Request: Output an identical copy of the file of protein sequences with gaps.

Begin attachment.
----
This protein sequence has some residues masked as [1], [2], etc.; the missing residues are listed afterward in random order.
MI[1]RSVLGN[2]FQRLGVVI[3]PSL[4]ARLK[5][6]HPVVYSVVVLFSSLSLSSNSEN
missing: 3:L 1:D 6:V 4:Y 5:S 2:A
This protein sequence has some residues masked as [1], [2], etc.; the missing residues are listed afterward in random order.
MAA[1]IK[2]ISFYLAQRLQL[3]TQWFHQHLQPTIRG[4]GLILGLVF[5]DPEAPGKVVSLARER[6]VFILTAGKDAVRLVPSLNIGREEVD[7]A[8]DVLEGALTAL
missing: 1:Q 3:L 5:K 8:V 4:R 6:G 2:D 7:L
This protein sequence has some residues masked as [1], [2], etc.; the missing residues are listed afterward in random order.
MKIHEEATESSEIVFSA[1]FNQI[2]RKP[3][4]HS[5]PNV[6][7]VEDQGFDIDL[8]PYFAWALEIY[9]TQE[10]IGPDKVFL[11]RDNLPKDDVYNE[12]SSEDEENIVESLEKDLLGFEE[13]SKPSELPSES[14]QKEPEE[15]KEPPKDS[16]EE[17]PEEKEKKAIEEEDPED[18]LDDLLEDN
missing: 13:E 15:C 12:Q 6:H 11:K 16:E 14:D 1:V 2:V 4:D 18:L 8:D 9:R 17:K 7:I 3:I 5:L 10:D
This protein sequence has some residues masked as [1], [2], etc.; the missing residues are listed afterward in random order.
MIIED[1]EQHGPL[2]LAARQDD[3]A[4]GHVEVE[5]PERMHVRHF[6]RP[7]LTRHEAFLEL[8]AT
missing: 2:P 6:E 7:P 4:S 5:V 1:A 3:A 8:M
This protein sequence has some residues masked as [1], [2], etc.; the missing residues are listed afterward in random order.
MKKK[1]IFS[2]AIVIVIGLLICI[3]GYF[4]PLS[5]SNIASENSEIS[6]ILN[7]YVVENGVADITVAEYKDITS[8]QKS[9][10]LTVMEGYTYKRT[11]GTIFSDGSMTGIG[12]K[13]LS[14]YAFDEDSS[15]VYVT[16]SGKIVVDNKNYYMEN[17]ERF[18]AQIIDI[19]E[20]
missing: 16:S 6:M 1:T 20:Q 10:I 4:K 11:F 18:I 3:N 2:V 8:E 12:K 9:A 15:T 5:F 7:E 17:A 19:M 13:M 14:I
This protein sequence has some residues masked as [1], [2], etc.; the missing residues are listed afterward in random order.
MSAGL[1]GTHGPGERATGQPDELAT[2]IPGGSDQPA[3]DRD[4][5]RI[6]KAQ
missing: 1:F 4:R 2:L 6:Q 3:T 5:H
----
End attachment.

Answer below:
This protein sequence has some residues masked as [1], [2], etc.; the missing residues are listed afterward in random order.
MI[1]RSVLGN[2]FQRLGVVI[3]PSL[4]ARLK[5][6]HPVVYSVVVLFSSLSLSSNSEN
missing: 3:L 1:D 6:V 4:Y 5:S 2:A
This protein sequence has some residues masked as [1], [2], etc.; the missing residues are listed afterward in random order.
MAA[1]IK[2]ISFYLAQRLQL[3]TQWFHQHLQPTIRG[4]GLILGLVF[5]DPEAPGKVVSLARER[6]VFILTAGKDAVRLVPSLNIGREEVD[7]A[8]DVLEGALTAL
missing: 1:Q 3:L 5:K 8:V 4:R 6:G 2:D 7:L
This protein sequence has some residues masked as [1], [2], etc.; the missing residues are listed afterward in random order.
MKIHEEATESSEIVFSA[1]FNQI[2]RKP[3][4]HS[5]PNV[6][7]VEDQGFDIDL[8]PYFAWALEIY[9]TQE[10]IGPDKVFL[11]RDNLPKDDVYNE[12]SSEDEENIVESLEKDLLGFEE[13]SKPSELPSES[14]QKEPEE[15]KEPPKDS[16]EE[17]PEEKEKKAIEEEDPED[18]LDDLLEDN
missing: 13:E 15:C 12:Q 6:H 11:K 16:E 14:D 1:V 2:V 4:D 18:L 8:D 9:R 17:K 7:I 3:I 5:L 10:D
This protein sequence has some residues masked as [1], [2], etc.; the missing residues are listed afterward in random order.
MIIED[1]EQHGPL[2]LAARQDD[3]A[4]GHVEVE[5]PERMHVRHF[6]RP[7]LTRHEAFLEL[8]AT
missing: 2:P 6:E 7:P 4:S 5:V 1:A 3:A 8:M
This protein sequence has some residues masked as [1], [2], etc.; the missing residues are listed afterward in random order.
MKKK[1]IFS[2]AIVIVIGLLICI[3]GYF[4]PLS[5]SNIASENSEIS[6]ILN[7]YVVENGVADITVAEYKDITS[8]QKS[9][10]LTVMEGYTYKRT[11]GTIFSDGSMTGIG[12]K[13]LS[14]YAFDEDSS[15]VYVT[16]SGKIVVDNKNYYMEN[17]ERF[18]AQIIDI[19]E[20]
missing: 16:S 6:M 1:T 20:Q 10:I 4:K 11:F 18:I 3:N 2:V 8:E 12:K 9:A 15:T 5:F 7:E 17:A 19:M 13:M 14:I
This protein sequence has some residues masked as [1], [2], etc.; the missing residues are listed afterward in random order.
MSAGL[1]GTHGPGERATGQPDELAT[2]IPGGSDQPA[3]DRD[4][5]RI[6]KAQ
missing: 1:F 4:R 2:L 6:Q 3:T 5:H